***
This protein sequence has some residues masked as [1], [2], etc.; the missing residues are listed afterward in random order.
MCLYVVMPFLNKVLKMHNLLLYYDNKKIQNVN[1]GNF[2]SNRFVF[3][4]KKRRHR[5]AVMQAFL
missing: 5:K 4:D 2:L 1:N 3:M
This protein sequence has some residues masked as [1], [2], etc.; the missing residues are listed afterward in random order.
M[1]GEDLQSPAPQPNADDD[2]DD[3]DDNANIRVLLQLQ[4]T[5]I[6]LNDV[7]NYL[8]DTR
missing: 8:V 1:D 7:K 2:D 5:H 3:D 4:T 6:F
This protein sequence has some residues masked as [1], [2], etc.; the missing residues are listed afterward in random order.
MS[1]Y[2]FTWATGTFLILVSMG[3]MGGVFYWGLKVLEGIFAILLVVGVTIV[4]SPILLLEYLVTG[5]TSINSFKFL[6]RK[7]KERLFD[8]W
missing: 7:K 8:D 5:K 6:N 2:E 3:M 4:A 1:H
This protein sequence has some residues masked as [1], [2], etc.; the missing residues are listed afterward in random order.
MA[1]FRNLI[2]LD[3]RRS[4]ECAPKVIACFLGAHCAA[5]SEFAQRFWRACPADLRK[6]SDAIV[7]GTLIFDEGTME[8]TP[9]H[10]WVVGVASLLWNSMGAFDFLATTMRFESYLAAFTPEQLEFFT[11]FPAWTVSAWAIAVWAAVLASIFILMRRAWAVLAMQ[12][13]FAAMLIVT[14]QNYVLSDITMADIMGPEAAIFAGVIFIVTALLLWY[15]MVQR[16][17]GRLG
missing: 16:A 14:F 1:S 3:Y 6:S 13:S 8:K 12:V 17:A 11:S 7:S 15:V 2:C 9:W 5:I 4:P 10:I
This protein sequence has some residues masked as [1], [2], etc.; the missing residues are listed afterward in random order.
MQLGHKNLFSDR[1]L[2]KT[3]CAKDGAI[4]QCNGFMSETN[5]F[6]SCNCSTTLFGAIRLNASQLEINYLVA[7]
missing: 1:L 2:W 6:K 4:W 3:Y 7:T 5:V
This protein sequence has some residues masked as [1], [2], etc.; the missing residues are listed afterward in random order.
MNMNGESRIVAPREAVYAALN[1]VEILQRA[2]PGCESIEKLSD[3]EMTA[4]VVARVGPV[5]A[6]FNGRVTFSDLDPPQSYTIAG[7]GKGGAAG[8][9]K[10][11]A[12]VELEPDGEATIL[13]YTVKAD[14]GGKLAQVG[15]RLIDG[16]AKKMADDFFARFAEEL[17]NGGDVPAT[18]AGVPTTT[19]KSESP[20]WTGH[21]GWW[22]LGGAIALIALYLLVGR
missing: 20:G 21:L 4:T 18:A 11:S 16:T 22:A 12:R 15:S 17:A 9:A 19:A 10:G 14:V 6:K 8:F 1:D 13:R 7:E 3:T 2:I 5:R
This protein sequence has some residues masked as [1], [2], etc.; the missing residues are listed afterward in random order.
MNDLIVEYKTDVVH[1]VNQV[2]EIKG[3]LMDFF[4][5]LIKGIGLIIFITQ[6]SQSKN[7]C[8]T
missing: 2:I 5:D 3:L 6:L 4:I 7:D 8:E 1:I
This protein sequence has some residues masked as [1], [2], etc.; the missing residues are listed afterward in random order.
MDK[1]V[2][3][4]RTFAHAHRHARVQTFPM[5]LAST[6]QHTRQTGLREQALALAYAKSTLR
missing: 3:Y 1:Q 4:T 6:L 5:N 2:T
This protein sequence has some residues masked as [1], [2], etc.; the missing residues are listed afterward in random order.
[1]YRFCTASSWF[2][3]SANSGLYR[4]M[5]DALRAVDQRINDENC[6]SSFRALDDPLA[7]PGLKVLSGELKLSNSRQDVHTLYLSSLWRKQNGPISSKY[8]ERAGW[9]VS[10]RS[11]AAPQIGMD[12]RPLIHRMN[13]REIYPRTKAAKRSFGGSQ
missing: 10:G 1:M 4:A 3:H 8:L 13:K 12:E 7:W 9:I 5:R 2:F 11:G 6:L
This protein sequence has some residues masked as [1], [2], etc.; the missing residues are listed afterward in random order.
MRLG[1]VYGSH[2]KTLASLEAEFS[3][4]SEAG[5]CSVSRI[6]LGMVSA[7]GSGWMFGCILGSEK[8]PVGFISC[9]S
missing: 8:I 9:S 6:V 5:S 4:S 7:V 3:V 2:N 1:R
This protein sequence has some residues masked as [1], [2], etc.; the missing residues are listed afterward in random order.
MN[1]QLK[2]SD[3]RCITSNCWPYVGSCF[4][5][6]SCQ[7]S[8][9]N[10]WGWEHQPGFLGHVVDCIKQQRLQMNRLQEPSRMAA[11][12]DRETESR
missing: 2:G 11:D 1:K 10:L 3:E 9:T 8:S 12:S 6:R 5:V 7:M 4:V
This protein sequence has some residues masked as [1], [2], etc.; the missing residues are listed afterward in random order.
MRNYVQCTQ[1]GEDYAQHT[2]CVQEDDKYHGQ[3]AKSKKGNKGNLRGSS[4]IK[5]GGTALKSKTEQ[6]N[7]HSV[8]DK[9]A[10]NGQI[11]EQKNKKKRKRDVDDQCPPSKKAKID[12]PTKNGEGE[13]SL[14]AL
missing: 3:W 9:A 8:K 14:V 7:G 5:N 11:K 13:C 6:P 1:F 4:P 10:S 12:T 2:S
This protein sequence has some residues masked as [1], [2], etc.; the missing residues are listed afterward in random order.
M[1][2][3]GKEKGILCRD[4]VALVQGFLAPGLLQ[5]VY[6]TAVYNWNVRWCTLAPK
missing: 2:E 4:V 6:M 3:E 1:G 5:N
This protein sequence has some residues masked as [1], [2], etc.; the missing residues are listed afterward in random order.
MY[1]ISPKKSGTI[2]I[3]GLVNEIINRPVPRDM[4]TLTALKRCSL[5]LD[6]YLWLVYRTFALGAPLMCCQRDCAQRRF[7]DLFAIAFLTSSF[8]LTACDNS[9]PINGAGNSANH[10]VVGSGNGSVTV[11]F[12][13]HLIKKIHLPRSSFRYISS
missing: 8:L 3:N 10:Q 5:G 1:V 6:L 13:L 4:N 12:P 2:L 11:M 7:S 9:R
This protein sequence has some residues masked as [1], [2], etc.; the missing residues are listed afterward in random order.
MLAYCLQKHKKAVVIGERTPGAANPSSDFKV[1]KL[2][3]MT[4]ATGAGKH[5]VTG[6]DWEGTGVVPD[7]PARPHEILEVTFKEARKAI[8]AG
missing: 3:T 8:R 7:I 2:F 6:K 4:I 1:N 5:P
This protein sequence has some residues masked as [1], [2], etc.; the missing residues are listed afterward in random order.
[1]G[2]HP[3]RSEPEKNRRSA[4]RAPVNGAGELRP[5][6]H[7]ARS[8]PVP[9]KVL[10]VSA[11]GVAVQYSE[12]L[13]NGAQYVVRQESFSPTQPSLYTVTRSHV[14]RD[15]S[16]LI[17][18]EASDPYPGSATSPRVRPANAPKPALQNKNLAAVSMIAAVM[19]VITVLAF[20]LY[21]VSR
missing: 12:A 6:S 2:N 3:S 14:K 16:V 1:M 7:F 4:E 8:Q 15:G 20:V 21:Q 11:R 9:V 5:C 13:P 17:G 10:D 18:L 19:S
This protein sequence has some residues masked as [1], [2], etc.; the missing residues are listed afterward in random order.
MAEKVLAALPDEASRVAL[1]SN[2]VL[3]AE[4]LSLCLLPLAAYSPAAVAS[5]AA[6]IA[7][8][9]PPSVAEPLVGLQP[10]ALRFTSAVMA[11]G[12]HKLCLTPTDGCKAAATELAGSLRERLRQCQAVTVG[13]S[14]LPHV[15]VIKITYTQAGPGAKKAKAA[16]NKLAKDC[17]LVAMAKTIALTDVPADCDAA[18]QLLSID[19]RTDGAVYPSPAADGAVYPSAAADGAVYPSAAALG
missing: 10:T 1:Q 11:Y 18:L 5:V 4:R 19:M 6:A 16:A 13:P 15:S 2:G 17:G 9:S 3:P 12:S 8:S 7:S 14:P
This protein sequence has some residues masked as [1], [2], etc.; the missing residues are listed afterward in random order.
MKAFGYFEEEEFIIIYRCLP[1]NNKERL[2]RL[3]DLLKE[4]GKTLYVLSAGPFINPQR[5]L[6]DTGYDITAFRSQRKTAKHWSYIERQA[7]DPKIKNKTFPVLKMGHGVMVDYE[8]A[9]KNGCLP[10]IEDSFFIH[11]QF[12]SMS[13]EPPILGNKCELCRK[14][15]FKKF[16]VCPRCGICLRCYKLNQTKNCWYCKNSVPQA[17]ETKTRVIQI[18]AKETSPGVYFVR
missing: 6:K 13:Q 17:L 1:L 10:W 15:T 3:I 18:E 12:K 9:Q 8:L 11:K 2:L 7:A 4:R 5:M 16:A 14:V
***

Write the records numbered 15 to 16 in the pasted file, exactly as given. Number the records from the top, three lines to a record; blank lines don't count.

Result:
This protein sequence has some residues masked as [1], [2], etc.; the missing residues are listed afterward in random order.
MLAYCLQKHKKAVVIGERTPGAANPSSDFKV[1]KL[2][3]MT[4]ATGAGKH[5]VTG[6]DWEGTGVVPD[7]PARPHEILEVTFKEARKAI[8]AG
missing: 3:T 8:R 7:I 2:F 6:K 4:I 1:N 5:P
This protein sequence has some residues masked as [1], [2], etc.; the missing residues are listed afterward in random order.
[1]G[2]HP[3]RSEPEKNRRSA[4]RAPVNGAGELRP[5][6]H[7]ARS[8]PVP[9]KVL[10]VSA[11]GVAVQYSE[12]L[13]NGAQYVVRQESFSPTQPSLYTVTRSHV[14]RD[15]S[16]LI[17][18]EASDPYPGSATSPRVRPANAPKPALQNKNLAAVSMIAAVM[19]VITVLAF[20]LY[21]VSR
missing: 12:A 6:S 2:N 3:S 14:K 16:V 1:M 7:F 4:E 8:Q 15:G 20:V 21:Q 11:R 9:V 5:C 13:P 17:G 10:D 18:L 19:S